Author's Introduction11/22/2015 12:27
Roman! In AD 325, the Nicean council met under guidance of Emperor Constantine. Still the predominant political authority of civilization, the Roman empire had to contend with a new religion, one that had burgeoned and expanded with a ferocity that needed control. The council brought the factions together to impose order, a set of rules and a holy bible were compiled to adhere to Roman structure. Anything else would be declared heresy, despite the dogma itself owing more to Paganism than Judaeism, its supposed root. For this reason, Christians celebrate the day of rest on Sun’s day rather than the Sabbath.
Catholic derives from the Greek words kata ‘in respect of’ and holos ‘the whole’, which together form the word katholikos ‘universal’. It is therefore the religion that brought together diverse strands into one church. Throughout history, this whole has been capable of collective cruelty to enforce the orthodox. The Albigensian crusades wiped out the Cathars of Southern Europe and its Inquisition left a historic mark by minuting the various torture executed in the name of the Lord. Men fought wars for one hundred years to preserve its canon and more recently the church turned a blind eye when the Holocaust raged, its architects often devout Catholics.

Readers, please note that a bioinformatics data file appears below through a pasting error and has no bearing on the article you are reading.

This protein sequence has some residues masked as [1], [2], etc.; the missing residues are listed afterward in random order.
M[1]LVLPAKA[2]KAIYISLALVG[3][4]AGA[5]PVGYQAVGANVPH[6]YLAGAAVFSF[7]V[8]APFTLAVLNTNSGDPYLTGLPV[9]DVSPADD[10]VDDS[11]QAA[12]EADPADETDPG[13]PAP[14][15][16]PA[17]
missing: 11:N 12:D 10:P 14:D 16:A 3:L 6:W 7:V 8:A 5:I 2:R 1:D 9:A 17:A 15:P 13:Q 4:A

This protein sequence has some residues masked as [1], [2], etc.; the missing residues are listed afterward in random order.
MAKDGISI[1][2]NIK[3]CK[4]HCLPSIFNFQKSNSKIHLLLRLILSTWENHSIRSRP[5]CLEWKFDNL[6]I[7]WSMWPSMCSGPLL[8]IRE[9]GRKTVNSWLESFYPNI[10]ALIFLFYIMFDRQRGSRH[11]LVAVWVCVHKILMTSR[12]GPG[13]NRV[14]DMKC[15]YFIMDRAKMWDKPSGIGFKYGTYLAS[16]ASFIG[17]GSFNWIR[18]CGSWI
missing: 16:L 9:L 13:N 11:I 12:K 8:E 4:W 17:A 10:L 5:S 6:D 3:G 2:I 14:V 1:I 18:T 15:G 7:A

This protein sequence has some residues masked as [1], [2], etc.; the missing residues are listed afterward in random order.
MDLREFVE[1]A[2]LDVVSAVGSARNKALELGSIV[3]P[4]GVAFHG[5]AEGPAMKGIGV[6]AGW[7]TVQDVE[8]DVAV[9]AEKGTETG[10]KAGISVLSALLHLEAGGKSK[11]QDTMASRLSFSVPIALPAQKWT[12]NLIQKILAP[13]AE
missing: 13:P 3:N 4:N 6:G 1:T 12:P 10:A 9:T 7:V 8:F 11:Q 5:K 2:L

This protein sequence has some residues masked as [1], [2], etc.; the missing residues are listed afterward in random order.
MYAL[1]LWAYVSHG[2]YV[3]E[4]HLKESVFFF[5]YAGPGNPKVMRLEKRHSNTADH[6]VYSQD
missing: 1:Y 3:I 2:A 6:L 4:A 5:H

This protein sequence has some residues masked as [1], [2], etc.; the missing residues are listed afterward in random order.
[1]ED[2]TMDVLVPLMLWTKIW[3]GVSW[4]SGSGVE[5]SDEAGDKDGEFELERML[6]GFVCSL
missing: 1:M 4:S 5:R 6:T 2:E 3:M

Important to Catholicism is the Confession, whereby the church allows its patron to confess his or her sin, thereby absolving himself and preserving a place in heaven. In effect, it is another sign of the church’s supreme pragmaticism, for where would be, if we held those acts to ourselves. We would become insane. It allows criminals to reform, even if conversely, it allows those persons to re-offend and justifies horror in the knowledge that its soldiers will not be damned to Hell.
Truth in Ash is made up of a number of confessions by characters that impacted the life of a central character, Franz Wolff, the son of Joseph and Mary. His friends and colleagues Peter, Mark, John, Luke and Paul relate his life as they know it, just as the Apostles would have done of Jesus Christ. They relate it as known and sometimes as they wanted it known. A story of compassion and sin, how far one balancing the other will never be known. The truth is exposed in his trial thirty years after he served in Auschwitz. We see that it was possibly distorted both by flawed witness and by selective memory of the defendant. We will never know the real truth. Complicity, both of Franz and his church, is hard to defend or attack, particularly as most evidence floated as Ash up the camp chimneys.